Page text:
Concert planned to raise funds to repair Hancock vestry
Sitting in the shadow of the Hancock Meeting House/Congregational Church is the church vestry on Main Street in Hancock. A concert Saturday is helping to fund a repair of the vestry cupola. (MEGHAN PIERCE PHOTO)
While the town and church share the costs of maintaining the meeting house/church, the 1836 built vestry that sits next to the meeting house on Main Street is owned and maintained by the church, said the church's pastor Rev. Judith Copeland.
"We use it for Sunday school and a variety of church activities, but it's also used for just about everything in town," Copeland said.
From weekly community suppers, rehearsal space for community musical groups, Tai Chi and art classes to the Fourth of July Ice Cream Social, the Hancock Vestry is often where people in town gather.
"It's a building the church makes available to the whole Hancock community," said Rick Simpson of Main Street, a member of the Kroks of the 70s. "I think their general rule of thumb is anyone can use the building as long as it's something appropriate and the time works out and all of that."
The vestry is the only large public meeting space with kitchen facilities in the community.
Groups make donations to the church to use the vestry, as they are able. And no group is turned away on account of limited funds. It's a long standing policy the church hopes to continue.
According to Copeland, some "great New Hampshire institutions were fledglings of the Hancock vestry," including the League of New Hampshire Craftsmen.
The league held one of its earliest fairs in the vestry. The event has grown into a nine-day showcase for New Hampshire artisans each August in Sunapee. The New Hampshire Association for the Blind also got its start in the vestry and recently celebrated its 100th anniversary with a special program in the vestry.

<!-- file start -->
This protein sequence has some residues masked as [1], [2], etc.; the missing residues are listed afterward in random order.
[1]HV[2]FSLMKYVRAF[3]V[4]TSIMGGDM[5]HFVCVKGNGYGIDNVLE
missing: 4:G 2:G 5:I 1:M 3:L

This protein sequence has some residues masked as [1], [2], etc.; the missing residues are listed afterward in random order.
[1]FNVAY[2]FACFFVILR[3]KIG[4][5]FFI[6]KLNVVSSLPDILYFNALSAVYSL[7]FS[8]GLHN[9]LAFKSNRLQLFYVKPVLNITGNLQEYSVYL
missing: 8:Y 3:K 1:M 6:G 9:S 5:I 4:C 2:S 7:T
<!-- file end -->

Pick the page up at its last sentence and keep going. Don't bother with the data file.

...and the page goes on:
The project to repair and paint the vestry cupola costs just under $7920.
The church has received a $3,500 grant from the Ella Anderson Trust, which the church must match, Copeland said.
The concert is one of many fundraisers the church has organized in order to start the project this summer.
Simpson was asked to perform with other former Krokodiloes members from the 1970s when the 1946 founded Krokodiloes had a 60th anniversary concert in 2006.
They had such a good time they decided to meet two or three times a year to rehearse and perform.
This year it was the Kroks of the 70s turn to return to Hancock, Simpson said. So he offered to hold the performance to benefit the vestry project.
Simpson and his wife Jody Simpson understand how important the vestry is to the community, he said. "We live next door so Jody and I personally enjoy it."
Members of the Kroks of the 70s come from all walks of life from business people, educators, lawyers, doctors, judges, best-selling authors, film-makers as well as professional musicians, Simpson said. Their repertoire runs from the 1920s up to today.
You can expect some sentimental ballads and Cole Porter numbers, Simpson said. "It's both ballads and show tunes all the way from the 20s to today, except we don't do any rap or anything like that."
The concert is to be held in the First Congregational Church, next to the vestry, Saturday at 5 p.m.
There is no admission, but donations are being accepted for the vestry repair fund.
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